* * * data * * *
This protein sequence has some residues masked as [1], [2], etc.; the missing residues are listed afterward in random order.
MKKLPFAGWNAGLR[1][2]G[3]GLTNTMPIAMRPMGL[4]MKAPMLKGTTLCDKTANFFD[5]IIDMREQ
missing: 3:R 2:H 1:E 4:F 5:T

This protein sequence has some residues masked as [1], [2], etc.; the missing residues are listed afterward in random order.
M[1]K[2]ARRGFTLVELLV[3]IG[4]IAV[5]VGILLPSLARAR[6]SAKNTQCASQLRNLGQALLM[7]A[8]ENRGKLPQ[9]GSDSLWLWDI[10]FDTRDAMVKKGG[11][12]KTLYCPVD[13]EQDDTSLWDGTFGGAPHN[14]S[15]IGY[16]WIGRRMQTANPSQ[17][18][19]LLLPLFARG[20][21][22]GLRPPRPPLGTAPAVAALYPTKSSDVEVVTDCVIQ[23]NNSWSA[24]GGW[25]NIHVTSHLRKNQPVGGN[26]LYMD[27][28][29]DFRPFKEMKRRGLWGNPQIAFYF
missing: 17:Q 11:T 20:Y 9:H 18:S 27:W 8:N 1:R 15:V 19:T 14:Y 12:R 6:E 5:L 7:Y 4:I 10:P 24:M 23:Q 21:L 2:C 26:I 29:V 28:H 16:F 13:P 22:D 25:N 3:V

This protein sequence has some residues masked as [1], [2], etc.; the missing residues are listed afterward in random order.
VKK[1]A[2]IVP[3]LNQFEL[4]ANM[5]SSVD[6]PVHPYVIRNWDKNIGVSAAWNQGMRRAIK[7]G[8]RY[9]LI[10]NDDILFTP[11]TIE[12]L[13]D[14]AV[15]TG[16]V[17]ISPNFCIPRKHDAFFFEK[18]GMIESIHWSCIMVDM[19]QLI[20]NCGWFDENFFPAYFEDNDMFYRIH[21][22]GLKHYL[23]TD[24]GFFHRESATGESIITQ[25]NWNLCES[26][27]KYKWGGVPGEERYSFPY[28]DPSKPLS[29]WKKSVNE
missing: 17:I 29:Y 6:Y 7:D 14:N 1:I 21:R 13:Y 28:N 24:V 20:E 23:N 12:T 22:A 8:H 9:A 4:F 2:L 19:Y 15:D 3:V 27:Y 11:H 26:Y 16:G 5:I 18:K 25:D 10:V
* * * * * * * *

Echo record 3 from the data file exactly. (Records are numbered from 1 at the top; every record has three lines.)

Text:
This protein sequence has some residues masked as [1], [2], etc.; the missing residues are listed afterward in random order.
VKK[1]A[2]IVP[3]LNQFEL[4]ANM[5]SSVD[6]PVHPYVIRNWDKNIGVSAAWNQGMRRAIK[7]G[8]RY[9]LI[10]NDDILFTP[11]TIE[12]L[13]D[14]AV[15]TG[16]V[17]ISPNFCIPRKHDAFFFEK[18]GMIESIHWSCIMVDM[19]QLI[20]NCGWFDENFFPAYFEDNDMFYRIH[21][22]GLKHYL[23]TD[24]GFFHRESATGESIITQ[25]NWNLCES[26][27]KYKWGGVPGEERYSFPY[28]DPSKPLS[29]WKKSVNE
missing: 17:I 29:Y 6:Y 7:D 14:N 1:I 21:R 13:Y 28:N 24:V 20:E 23:N 12:T 22:A 8:H 9:A 4:F 2:L 19:Y 15:D 3:V 27:Y 11:H 26:Y 16:G 5:I 18:K 25:D 10:V